EU hikes eurozone growth forecasts for 2018, 2019

Brussels – The European Commission has raised its growth projections for the eurozone, more confident than ever that the solid economic recovery in Europe will endure through 2019.

The commission, the EU’s executive arm, said Wednesday the 19-country single currency bloc’s economy would expand by 2.3 percent in 2018, up from a previous forecast of 2.1 percent made in November.

Growth would then continue at a solid pace next year, with the eurozone economy expanding by 2.0 percent in 2019, instead of the earlier-predicted 1.9 percent.

“The euro area is enjoying growth rates not seen since before the financial crisis,” said EU Economic Affairs Commissioner Pierre Moscovici.

“Unemployment and deficits continue to fall and investment is at last rising in a meaningful way,” he said.

All signs are that the European economy, long a global laggard, is now firing on all cylinders.

Official data last week showed that growth in the eurozone shot up in 2017 to 2.5 percent, with unemployment currently at a nine-year low.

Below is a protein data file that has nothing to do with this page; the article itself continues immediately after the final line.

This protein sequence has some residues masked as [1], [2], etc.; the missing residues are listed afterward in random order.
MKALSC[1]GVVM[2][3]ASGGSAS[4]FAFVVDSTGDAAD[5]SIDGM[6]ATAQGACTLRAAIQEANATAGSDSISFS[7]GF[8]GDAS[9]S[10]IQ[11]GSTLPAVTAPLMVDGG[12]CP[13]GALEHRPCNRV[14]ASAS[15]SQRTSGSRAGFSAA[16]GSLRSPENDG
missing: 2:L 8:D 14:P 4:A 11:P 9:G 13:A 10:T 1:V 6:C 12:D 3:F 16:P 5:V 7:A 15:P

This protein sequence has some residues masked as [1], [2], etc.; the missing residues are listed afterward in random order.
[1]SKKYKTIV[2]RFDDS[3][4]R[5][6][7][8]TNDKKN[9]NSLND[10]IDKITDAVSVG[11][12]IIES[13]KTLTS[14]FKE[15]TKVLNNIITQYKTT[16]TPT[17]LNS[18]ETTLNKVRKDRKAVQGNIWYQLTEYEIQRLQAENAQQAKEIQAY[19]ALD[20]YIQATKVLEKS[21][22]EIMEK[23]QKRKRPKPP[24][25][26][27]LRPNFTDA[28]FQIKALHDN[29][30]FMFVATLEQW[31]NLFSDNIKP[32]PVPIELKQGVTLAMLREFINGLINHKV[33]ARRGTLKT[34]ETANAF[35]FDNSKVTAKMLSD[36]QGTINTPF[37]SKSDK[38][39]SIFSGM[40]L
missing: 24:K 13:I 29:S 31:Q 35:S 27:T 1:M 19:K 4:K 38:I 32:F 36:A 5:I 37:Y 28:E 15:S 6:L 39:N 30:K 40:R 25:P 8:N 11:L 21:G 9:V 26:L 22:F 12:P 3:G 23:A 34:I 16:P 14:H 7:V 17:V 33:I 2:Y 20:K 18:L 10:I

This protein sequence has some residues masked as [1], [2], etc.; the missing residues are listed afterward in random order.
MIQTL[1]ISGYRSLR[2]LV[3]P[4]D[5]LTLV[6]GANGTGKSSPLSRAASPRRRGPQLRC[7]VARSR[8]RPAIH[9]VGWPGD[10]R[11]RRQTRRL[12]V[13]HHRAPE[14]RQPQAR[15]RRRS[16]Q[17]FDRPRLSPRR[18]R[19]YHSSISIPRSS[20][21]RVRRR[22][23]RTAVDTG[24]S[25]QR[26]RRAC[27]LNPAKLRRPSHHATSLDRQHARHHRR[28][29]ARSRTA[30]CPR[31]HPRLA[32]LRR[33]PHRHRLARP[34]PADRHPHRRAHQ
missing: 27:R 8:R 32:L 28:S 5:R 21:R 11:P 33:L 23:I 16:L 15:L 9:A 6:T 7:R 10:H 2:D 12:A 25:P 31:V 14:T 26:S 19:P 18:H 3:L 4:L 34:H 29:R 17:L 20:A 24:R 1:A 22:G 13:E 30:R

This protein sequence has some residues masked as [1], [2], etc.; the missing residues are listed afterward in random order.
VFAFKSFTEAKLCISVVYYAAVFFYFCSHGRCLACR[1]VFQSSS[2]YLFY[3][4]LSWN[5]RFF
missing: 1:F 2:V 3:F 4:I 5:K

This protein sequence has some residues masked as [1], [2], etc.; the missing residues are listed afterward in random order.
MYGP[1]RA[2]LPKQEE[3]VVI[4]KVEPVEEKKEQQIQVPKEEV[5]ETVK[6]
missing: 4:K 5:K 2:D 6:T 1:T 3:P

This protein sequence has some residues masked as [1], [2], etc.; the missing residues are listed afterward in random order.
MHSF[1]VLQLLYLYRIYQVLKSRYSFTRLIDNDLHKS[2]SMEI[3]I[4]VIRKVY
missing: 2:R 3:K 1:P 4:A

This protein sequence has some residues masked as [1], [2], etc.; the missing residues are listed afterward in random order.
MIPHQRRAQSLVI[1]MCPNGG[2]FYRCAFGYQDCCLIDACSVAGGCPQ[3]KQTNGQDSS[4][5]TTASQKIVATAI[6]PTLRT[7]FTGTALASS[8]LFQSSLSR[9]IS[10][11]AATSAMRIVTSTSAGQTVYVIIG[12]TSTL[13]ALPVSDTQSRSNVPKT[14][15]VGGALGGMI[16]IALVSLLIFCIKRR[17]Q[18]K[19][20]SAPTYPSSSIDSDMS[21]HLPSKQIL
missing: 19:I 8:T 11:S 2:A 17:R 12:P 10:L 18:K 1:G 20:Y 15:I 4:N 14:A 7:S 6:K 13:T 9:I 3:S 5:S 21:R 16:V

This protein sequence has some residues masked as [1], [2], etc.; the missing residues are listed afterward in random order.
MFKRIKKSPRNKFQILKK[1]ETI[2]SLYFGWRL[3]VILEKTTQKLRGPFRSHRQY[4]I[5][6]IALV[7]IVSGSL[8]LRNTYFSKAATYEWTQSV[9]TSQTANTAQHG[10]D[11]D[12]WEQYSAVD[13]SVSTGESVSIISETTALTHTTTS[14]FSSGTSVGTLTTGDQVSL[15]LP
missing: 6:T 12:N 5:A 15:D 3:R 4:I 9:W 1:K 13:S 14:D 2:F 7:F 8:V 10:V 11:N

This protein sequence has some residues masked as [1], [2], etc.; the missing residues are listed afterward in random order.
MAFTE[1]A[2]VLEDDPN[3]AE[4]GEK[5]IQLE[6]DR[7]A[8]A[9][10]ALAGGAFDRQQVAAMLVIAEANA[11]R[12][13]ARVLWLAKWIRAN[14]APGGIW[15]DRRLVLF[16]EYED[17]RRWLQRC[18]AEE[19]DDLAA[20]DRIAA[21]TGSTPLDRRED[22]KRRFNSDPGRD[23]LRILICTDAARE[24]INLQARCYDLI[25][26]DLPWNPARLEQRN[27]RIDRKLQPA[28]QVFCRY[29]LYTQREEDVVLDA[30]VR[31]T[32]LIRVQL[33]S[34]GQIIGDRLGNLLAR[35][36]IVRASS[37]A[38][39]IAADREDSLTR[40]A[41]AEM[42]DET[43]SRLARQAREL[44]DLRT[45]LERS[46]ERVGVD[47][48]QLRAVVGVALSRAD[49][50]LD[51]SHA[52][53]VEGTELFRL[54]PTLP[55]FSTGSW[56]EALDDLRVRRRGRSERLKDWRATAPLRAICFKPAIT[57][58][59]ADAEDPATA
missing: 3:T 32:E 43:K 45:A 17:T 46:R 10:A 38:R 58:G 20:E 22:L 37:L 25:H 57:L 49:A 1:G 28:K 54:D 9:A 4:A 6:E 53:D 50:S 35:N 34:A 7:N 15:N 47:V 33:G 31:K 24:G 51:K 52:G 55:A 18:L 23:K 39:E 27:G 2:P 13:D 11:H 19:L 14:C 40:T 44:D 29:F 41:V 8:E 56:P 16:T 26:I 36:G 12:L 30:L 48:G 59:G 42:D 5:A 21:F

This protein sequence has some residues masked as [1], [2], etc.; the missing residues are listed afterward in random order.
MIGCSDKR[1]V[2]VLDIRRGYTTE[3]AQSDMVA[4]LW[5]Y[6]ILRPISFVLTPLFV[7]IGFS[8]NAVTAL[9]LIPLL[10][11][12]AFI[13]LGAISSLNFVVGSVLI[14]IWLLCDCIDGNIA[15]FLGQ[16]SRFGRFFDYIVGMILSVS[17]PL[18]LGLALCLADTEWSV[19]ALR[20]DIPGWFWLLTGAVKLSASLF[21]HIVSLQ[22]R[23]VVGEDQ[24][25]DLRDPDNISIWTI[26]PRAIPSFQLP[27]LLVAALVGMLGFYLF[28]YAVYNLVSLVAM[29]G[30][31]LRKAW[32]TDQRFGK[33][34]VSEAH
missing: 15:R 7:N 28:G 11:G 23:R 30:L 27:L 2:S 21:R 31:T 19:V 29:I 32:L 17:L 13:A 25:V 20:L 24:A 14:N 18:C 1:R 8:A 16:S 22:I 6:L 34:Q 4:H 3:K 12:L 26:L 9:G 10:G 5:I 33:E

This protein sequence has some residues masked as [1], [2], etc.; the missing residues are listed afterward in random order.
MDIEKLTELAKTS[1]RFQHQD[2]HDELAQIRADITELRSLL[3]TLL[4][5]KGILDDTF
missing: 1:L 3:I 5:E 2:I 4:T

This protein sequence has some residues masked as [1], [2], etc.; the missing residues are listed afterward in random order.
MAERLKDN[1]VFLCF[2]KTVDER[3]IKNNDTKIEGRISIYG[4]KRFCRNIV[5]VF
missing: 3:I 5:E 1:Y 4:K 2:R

The news was especially positive for France, the eurozone’s second biggest economy, which saw its forecast revised sharply higher to 2.0 percent for this year.

This was up from the 1.7 percent prediction just three months ago, and will be the first time the country will reach the psychologically important threshold since 2011.

It will also likely mean enough growth to keep France clear of breaching the EU’s deficit limit, which is set in terms of the size of the economy.

Brussels said that the EU-27 as a whole, minus exiting Britain, would expand by 2.5 percent this year and 2.1 percent in 2019.

 

 

Britain meanwhile would expand far below that level, at 1.4 percent in 2018 and 1.1 percent in 2019.

However, the commission, which is also leading the EU-Britain divorce talks, markedly increased the UK’s growth estimate for 2017 to 1.8 percent.

In November, the EU said Britain would only reach 1.5 percent growth.

Powerhouse Germany meanwhile, will remain above the two percent threshold, expanding by 2.3 percent in 2018 and 2.1 percent next year.